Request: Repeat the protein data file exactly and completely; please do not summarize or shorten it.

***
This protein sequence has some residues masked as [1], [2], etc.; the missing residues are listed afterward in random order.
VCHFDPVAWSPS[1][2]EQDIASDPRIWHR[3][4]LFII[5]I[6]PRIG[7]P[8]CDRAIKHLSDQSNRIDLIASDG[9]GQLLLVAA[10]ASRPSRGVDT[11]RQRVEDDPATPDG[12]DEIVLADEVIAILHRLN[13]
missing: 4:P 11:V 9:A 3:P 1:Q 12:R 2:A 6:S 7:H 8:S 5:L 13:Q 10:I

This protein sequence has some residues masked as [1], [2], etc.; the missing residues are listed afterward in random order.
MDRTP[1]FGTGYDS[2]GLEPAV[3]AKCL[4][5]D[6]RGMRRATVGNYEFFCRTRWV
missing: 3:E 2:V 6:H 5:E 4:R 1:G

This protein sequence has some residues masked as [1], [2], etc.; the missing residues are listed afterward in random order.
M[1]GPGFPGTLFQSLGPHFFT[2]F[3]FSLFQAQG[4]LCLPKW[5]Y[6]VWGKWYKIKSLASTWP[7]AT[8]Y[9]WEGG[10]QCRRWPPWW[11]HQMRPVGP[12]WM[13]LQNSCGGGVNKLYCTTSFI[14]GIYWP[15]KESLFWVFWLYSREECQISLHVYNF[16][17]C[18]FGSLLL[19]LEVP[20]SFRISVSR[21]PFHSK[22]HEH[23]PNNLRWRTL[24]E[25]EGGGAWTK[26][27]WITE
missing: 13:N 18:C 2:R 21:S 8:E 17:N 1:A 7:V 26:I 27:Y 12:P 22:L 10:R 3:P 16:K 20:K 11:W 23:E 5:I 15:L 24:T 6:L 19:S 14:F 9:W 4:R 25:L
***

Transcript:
This protein sequence has some residues masked as [1], [2], etc.; the missing residues are listed afterward in random order.
VCHFDPVAWSPS[1][2]EQDIASDPRIWHR[3][4]LFII[5]I[6]PRIG[7]P[8]CDRAIKHLSDQSNRIDLIASDG[9]GQLLLVAA[10]ASRPSRGVDT[11]RQRVEDDPATPDG[12]DEIVLADEVIAILHRLN[13]
missing: 4:P 11:V 9:A 3:P 1:Q 12:R 2:A 6:S 7:H 8:S 5:L 13:Q 10:I

This protein sequence has some residues masked as [1], [2], etc.; the missing residues are listed afterward in random order.
MDRTP[1]FGTGYDS[2]GLEPAV[3]AKCL[4][5]D[6]RGMRRATVGNYEFFCRTRWV
missing: 3:E 2:V 6:H 5:E 4:R 1:G

This protein sequence has some residues masked as [1], [2], etc.; the missing residues are listed afterward in random order.
M[1]GPGFPGTLFQSLGPHFFT[2]F[3]FSLFQAQG[4]LCLPKW[5]Y[6]VWGKWYKIKSLASTWP[7]AT[8]Y[9]WEGG[10]QCRRWPPWW[11]HQMRPVGP[12]WM[13]LQNSCGGGVNKLYCTTSFI[14]GIYWP[15]KESLFWVFWLYSREECQISLHVYNF[16][17]C[18]FGSLLL[19]LEVP[20]SFRISVSR[21]PFHSK[22]HEH[23]PNNLRWRTL[24]E[25]EGGGAWTK[26][27]WITE
missing: 13:N 18:C 2:R 21:S 8:E 17:N 1:A 7:V 26:I 27:Y 12:P 22:L 10:R 3:P 16:K 20:K 11:W 23:E 5:I 15:L 24:T 6:L 19:S 14:F 9:W 4:R 25:L